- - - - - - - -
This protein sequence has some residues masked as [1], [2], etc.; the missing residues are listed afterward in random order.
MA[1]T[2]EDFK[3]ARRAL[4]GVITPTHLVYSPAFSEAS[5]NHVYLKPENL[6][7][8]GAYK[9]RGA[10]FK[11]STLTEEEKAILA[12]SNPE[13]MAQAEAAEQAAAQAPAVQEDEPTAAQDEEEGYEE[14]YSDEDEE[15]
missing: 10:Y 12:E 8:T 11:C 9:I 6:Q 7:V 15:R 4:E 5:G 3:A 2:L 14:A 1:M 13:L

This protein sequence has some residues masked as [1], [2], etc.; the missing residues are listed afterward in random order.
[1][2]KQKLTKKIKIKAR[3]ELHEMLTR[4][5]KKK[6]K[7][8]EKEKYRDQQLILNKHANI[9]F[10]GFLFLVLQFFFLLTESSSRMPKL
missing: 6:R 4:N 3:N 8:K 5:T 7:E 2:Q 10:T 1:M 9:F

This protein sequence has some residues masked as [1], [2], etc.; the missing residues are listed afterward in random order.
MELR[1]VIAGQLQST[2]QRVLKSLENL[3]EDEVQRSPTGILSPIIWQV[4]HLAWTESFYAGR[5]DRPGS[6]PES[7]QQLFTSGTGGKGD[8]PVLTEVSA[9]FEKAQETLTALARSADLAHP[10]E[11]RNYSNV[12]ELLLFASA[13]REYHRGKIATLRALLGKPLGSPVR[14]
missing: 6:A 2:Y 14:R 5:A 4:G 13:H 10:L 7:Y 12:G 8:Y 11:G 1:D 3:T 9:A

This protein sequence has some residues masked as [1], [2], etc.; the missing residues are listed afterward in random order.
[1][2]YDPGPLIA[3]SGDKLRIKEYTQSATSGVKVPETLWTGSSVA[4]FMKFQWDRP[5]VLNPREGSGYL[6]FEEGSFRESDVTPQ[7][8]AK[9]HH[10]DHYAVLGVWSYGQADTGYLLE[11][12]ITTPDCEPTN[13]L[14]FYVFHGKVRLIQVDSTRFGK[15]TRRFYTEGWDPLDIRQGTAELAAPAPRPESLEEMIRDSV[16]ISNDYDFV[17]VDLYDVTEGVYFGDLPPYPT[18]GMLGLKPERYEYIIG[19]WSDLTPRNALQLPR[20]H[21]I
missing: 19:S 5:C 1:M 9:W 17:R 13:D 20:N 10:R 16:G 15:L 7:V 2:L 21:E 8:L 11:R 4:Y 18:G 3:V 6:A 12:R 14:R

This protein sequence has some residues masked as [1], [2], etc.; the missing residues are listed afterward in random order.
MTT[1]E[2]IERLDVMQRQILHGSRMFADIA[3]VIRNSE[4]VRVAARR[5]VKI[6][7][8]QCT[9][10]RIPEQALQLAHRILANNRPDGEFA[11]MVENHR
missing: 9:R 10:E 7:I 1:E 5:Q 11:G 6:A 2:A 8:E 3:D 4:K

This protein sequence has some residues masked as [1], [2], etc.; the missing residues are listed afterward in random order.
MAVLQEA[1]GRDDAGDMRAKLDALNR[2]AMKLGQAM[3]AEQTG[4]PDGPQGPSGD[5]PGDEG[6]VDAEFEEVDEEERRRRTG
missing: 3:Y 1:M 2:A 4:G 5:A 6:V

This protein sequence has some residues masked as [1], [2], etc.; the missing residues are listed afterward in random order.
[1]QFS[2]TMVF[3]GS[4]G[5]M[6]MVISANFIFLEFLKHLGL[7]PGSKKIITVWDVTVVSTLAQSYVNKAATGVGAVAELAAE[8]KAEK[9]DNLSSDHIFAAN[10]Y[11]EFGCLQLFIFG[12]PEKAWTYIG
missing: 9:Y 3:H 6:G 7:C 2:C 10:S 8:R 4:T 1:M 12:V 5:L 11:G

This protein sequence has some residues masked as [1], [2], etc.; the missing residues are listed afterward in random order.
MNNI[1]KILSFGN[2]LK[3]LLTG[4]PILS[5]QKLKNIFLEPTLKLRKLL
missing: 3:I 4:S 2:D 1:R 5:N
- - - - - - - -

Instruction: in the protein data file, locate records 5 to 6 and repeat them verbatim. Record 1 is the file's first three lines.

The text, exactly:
This protein sequence has some residues masked as [1], [2], etc.; the missing residues are listed afterward in random order.
MTT[1]E[2]IERLDVMQRQILHGSRMFADIA[3]VIRNSE[4]VRVAARR[5]VKI[6][7][8]QCT[9][10]RIPEQALQLAHRILANNRPDGEFA[11]MVENHR
missing: 9:R 10:E 7:I 1:E 5:Q 11:G 6:A 2:A 8:E 3:D 4:K

This protein sequence has some residues masked as [1], [2], etc.; the missing residues are listed afterward in random order.
MAVLQEA[1]GRDDAGDMRAKLDALNR[2]AMKLGQAM[3]AEQTG[4]PDGPQGPSGD[5]PGDEG[6]VDAEFEEVDEEERRRRTG
missing: 3:Y 1:M 2:A 4:G 5:A 6:V